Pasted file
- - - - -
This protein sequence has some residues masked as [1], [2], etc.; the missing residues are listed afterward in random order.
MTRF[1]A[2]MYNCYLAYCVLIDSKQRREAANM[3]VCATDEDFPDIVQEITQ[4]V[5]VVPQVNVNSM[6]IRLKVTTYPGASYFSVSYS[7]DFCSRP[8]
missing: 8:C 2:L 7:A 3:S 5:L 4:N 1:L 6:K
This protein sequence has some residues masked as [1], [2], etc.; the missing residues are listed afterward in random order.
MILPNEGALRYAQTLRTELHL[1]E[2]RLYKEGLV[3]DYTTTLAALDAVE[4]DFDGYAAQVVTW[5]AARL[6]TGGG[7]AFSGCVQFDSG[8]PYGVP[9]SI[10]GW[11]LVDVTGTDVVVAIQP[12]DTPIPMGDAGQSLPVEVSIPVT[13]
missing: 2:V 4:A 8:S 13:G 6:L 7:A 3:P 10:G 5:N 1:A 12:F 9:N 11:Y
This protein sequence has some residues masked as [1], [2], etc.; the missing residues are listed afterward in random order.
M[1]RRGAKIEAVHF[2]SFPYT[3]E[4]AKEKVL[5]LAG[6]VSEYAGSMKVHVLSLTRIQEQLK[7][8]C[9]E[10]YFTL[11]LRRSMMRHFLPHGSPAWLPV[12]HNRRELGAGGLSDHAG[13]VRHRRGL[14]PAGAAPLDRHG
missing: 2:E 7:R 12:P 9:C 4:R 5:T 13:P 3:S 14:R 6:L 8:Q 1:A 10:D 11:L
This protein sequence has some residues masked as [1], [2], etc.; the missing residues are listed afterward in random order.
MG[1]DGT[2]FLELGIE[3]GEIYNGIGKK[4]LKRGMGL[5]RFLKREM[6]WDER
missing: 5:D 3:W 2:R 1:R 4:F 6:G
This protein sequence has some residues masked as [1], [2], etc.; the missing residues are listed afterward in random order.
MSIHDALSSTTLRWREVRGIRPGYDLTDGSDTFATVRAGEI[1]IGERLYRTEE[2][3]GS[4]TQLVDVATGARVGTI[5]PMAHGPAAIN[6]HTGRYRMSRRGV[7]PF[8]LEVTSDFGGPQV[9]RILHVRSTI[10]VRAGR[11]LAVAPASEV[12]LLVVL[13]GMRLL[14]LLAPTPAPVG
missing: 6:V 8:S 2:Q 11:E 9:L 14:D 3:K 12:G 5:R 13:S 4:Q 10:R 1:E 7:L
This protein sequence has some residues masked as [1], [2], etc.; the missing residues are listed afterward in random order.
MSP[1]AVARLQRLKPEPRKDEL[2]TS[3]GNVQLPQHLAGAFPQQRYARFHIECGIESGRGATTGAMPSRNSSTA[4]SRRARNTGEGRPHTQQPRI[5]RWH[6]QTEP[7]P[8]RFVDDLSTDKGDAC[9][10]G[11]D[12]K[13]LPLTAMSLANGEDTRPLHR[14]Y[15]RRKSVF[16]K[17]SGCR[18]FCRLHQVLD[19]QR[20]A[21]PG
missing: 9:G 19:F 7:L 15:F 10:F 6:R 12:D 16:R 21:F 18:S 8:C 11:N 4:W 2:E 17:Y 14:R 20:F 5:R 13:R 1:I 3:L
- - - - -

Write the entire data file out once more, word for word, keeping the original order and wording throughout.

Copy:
This protein sequence has some residues masked as [1], [2], etc.; the missing residues are listed afterward in random order.
MTRF[1]A[2]MYNCYLAYCVLIDSKQRREAANM[3]VCATDEDFPDIVQEITQ[4]V[5]VVPQVNVNSM[6]IRLKVTTYPGASYFSVSYS[7]DFCSRP[8]
missing: 8:C 2:L 7:A 3:S 5:L 4:N 1:L 6:K
This protein sequence has some residues masked as [1], [2], etc.; the missing residues are listed afterward in random order.
MILPNEGALRYAQTLRTELHL[1]E[2]RLYKEGLV[3]DYTTTLAALDAVE[4]DFDGYAAQVVTW[5]AARL[6]TGGG[7]AFSGCVQFDSG[8]PYGVP[9]SI[10]GW[11]LVDVTGTDVVVAIQP[12]DTPIPMGDAGQSLPVEVSIPVT[13]
missing: 2:V 4:A 8:S 13:G 6:L 7:A 3:P 10:G 5:N 1:A 12:F 9:N 11:Y
This protein sequence has some residues masked as [1], [2], etc.; the missing residues are listed afterward in random order.
M[1]RRGAKIEAVHF[2]SFPYT[3]E[4]AKEKVL[5]LAG[6]VSEYAGSMKVHVLSLTRIQEQLK[7][8]C[9]E[10]YFTL[11]LRRSMMRHFLPHGSPAWLPV[12]HNRRELGAGGLSDHAG[13]VRHRRGL[14]PAGAAPLDRHG
missing: 2:E 7:R 12:P 9:C 4:R 5:T 13:P 3:S 14:R 6:L 8:Q 1:A 10:D 11:L
This protein sequence has some residues masked as [1], [2], etc.; the missing residues are listed afterward in random order.
MG[1]DGT[2]FLELGIE[3]GEIYNGIGKK[4]LKRGMGL[5]RFLKREM[6]WDER
missing: 5:D 3:W 2:R 1:R 4:F 6:G
This protein sequence has some residues masked as [1], [2], etc.; the missing residues are listed afterward in random order.
MSIHDALSSTTLRWREVRGIRPGYDLTDGSDTFATVRAGEI[1]IGERLYRTEE[2][3]GS[4]TQLVDVATGARVGTI[5]PMAHGPAAIN[6]HTGRYRMSRRGV[7]PF[8]LEVTSDFGGPQV[9]RILHVRSTI[10]VRAGR[11]LAVAPASEV[12]LLVVL[13]GMRLL[14]LLAPTPAPVG
missing: 6:V 8:S 2:Q 11:E 9:L 14:D 3:K 12:G 5:R 13:S 4:Q 10:R 1:E 7:L
This protein sequence has some residues masked as [1], [2], etc.; the missing residues are listed afterward in random order.
MSP[1]AVARLQRLKPEPRKDEL[2]TS[3]GNVQLPQHLAGAFPQQRYARFHIECGIESGRGATTGAMPSRNSSTA[4]SRRARNTGEGRPHTQQPRI[5]RWH[6]QTEP[7]P[8]RFVDDLSTDKGDAC[9][10]G[11]D[12]K[13]LPLTAMSLANGEDTRPLHR[14]Y[15]RRKSVF[16]K[17]SGCR[18]FCRLHQVLD[19]QR[20]A[21]PG
missing: 9:G 19:F 7:L 15:F 10:F 6:R 12:D 16:R 21:F 18:S 8:C 11:N 4:W 2:E 17:Y 14:R 20:F 5:R 13:R 1:I 3:L